My Garden

June 1, 2008
By
Exhilaration beats within my heart. The last iron gate slams behind me, revealing an astounding scene. The expanse of the sky above melts the sun into a pool of fire. Hazy pink light butters the leaves of plants, the smooth green surface shines almost brighter than the sun itself. Wind licks the tops of the camellia bushes and swoops low to tease the grass. The treetops glow in celestial summer light.

This is my garden and my best friend. It is here, where I feel like I am safe to be whatever I feel like being at that moment because, the plants, the wind and the soil don’t judge me. It is also where I find inspiration in myself. The only place where I see even my mistakes as beautiful. In this garden, it’s hard to think of something that I dislike, about myself, about others, even about life in general. Unfortunately, in took a very painful experience in my life to make me realize all these things about my garden.

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It was 1:03 am. The eerie block numbers of my alarm clock glared at me in disdain, “Are you really planning to stoop this low? Is that all life means to you?” I glared back at those numbers, so flawlessly sharp and always accurate, what would they know? My hands shook, looking down, they didn’t seem like they were really mine, mine would never hold a knife, not so close to my own skin, never so close and never, ever with the desire to hurt, especially myself. Buzzing shot through my head and I saw myself in third person illuminated by the white, flickering light of a buzzing alarm clock. This was not me. Not me, but I didn’t know that at the moment. I was thinking how everything would be better, there would be no more worries and all the pressures of life would be gone if I cut. It was that simple, just a small slice across the flimsy protector of the vein in my wrist. But what I didn’t realize is there would be no pressures in life because there wasn’t any life to begin with.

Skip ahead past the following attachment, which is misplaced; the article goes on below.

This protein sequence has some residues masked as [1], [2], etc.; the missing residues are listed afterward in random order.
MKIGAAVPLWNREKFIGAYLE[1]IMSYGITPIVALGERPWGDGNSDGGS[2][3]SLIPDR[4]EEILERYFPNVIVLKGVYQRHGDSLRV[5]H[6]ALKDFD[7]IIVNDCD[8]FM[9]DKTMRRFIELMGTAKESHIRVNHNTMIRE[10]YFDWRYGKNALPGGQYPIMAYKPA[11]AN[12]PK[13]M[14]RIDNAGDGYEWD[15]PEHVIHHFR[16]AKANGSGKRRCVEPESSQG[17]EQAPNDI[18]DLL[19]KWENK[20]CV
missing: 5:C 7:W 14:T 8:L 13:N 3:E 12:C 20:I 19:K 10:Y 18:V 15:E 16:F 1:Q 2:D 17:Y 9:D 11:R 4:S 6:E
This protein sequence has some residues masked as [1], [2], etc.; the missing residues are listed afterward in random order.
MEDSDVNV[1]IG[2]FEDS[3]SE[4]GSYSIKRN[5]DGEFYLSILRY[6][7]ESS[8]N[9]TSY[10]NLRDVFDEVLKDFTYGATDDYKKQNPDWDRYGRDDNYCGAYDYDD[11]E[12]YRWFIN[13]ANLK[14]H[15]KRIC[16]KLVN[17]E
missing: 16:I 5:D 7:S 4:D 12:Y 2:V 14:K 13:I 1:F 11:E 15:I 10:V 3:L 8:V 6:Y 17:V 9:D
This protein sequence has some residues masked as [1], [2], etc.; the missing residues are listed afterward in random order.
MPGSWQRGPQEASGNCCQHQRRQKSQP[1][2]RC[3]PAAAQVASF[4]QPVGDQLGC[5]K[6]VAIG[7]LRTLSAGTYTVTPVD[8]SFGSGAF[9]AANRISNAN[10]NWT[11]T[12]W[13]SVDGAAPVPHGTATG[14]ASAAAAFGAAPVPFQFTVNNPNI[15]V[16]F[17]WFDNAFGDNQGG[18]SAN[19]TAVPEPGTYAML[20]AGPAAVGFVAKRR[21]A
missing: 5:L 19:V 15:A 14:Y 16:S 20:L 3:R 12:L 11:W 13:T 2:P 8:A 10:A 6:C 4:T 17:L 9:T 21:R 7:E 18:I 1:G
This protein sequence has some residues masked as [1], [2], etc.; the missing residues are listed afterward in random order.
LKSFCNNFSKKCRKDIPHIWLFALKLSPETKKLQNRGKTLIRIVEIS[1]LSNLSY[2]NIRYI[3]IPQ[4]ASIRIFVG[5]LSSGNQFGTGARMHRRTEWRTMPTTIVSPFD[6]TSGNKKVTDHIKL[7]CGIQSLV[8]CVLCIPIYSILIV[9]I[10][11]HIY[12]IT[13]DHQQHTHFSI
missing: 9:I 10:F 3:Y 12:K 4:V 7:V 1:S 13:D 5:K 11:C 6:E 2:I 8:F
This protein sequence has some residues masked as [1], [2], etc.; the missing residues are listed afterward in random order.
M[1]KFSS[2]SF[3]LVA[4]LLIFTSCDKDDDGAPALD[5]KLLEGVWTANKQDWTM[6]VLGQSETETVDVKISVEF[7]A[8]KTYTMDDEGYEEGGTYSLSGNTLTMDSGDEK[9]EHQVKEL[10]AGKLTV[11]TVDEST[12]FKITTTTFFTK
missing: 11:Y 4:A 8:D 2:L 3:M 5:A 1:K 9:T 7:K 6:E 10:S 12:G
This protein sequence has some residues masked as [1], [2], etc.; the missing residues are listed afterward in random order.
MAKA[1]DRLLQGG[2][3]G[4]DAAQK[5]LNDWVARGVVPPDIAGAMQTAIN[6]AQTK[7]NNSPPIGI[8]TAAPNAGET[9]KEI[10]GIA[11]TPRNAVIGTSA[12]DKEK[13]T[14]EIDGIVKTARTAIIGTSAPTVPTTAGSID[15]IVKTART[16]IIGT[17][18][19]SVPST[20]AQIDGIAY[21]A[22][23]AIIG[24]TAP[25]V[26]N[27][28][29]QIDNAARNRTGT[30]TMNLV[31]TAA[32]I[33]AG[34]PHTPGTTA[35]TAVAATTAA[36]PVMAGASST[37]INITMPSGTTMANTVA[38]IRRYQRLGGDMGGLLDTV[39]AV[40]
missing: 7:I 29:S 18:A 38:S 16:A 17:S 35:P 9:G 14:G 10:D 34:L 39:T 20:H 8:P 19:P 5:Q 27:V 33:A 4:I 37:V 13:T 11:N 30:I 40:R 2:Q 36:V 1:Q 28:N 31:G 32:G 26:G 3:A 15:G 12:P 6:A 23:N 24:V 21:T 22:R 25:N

A week after that night, I stepped into my garden and the wind blew around me, sifting through my hair and kissing my wrist. It was at that moment, I realized I didn’t need a knife any more, I had found another sanctuary, in joy, not in pain, in my garden.

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Looking back now, I realize that cutting wasn’t a release, but an excuse to forget for a couple of seconds. Once I step through the last threshold to my garden, a sense of hope and euphoria engulfs my heart; like a blanket, it circles around me, warming me. The sky is dyed with soft pastels, dripping like sand dunes across the blue canvas. Pillows of fuchsia clouds billow out in soft swells like sheer curtains to heaven. Branches dance, stepping delicately on the toes of the growing wind. The plants dance with them. My garden is welcoming me home.





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